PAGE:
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Linda Shevlin

The Art of Inclusion

For the September/October issue of the Visual Artists’ News Sheet, I’m focusing on forms of participation and collaboration. This concern stems from a continued insistence in my own practice as a curator in a local authority on interrogating the work of artists working in social, participatory contexts. We are thinking of participation as progressive – as preferable to elitism, exclusion and bureaucracy, for instance – but we need to think of the value of participation as completely dependent upon the value of the project in which one participates. It tells us a lot about how art and artists are being routinely interrogated. And I think this is extremely flawed. In

Forms in Action

RHONA BYRNE AND YVONNE McGUINNESS SPEAK ABOUT THEIR COLLABORATIVE PUBLIC ART COMMISSION ‘MOBILE MONUMENTS’. Commissioned by Fingal County Council Arts office for their 1916 Commemorative Public Art Commission, ‘Mobile Monuments’ was produced as part of the 1916 Centenary Programme over a six-month period. The project involved three trikes with mobile sculptures, which turned into performance platforms becoming ‘forms in action’. The budget for the project was €35,000 and our proposal was selected through an open call submission with two rounds.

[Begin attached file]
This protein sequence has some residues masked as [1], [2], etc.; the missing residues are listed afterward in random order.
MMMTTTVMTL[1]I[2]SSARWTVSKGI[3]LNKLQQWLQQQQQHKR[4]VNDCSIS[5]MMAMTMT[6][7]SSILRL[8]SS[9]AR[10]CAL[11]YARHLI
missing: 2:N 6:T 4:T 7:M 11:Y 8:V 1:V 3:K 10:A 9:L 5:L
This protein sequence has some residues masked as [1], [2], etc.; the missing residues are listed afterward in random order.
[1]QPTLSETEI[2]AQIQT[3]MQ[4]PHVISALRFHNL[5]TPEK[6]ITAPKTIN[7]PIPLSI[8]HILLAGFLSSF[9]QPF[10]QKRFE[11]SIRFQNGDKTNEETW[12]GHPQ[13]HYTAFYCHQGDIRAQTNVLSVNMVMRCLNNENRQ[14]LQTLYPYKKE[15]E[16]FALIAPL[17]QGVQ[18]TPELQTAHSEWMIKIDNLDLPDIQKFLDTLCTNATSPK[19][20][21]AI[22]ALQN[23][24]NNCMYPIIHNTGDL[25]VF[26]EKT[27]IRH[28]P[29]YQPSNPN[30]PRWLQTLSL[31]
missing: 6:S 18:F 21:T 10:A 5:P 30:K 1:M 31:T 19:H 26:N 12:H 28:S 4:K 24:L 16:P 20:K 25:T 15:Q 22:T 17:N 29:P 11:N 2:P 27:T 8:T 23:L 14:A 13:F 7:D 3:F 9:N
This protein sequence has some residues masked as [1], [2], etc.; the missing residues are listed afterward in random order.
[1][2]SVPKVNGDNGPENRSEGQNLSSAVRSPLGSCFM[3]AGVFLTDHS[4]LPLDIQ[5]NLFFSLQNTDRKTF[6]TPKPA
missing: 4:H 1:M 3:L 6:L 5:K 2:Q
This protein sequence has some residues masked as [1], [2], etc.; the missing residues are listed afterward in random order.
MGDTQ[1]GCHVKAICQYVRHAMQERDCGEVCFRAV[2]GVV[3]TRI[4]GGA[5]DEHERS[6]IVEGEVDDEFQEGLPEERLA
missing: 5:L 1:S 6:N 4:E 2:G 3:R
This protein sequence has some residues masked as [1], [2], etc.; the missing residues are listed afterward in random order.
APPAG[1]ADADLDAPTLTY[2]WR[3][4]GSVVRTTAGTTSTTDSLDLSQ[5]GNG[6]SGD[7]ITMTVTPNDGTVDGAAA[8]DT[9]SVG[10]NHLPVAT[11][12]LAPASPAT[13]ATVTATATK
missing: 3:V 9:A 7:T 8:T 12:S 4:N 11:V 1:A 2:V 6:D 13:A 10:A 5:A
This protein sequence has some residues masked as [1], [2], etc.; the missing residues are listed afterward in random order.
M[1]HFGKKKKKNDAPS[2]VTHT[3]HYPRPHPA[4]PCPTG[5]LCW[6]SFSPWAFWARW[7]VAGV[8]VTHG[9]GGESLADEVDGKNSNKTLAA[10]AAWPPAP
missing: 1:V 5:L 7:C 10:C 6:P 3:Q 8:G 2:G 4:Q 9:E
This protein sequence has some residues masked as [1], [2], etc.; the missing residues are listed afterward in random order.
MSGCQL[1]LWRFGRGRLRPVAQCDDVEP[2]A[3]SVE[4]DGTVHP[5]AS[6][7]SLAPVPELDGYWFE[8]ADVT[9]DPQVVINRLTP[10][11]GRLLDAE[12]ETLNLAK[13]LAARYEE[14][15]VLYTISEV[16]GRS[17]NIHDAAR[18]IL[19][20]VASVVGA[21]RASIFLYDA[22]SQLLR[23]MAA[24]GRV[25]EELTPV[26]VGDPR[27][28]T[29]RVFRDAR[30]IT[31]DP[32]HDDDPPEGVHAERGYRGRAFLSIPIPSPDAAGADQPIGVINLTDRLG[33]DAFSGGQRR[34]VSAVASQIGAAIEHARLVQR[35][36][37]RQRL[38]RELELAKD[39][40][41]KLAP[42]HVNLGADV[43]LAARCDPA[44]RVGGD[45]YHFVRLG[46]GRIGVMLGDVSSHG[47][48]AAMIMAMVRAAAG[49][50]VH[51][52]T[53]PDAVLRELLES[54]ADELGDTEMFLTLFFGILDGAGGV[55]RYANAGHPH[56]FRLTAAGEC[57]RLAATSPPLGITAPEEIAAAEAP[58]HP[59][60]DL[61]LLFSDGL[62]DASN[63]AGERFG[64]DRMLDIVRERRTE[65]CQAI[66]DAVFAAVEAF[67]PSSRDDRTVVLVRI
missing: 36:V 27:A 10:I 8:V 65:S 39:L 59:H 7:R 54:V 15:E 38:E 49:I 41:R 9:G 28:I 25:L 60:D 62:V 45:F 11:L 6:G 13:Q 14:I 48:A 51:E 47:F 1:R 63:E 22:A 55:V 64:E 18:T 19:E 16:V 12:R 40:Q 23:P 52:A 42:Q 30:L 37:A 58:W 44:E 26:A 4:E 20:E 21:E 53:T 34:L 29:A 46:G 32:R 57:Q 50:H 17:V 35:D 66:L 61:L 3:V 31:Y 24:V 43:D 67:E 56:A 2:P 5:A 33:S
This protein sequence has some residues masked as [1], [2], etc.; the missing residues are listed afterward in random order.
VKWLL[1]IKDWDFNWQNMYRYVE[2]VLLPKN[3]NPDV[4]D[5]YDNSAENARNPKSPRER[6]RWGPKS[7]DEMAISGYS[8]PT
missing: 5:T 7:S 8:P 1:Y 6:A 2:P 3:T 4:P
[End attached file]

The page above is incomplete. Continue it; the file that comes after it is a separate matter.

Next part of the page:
Situated in the Present

LINDA SHEVLIN DISCUSSES M12’S (USA) WORK WITH ITS FOUNDER AND DIRECTOR, RICHARD SAXTON. Linda Shevlin: Richard, since spending some time in September 2015 at M12’s base, The Feed Store, in Byers, Colorado, I’ve been curious about your relationship as a collective, not just to your surrounding community, but to the wider rural art community. Has this fixed, rural base intrinsically influenced the projects you undertake or do you harbour more nomadic tendencies in your methodology?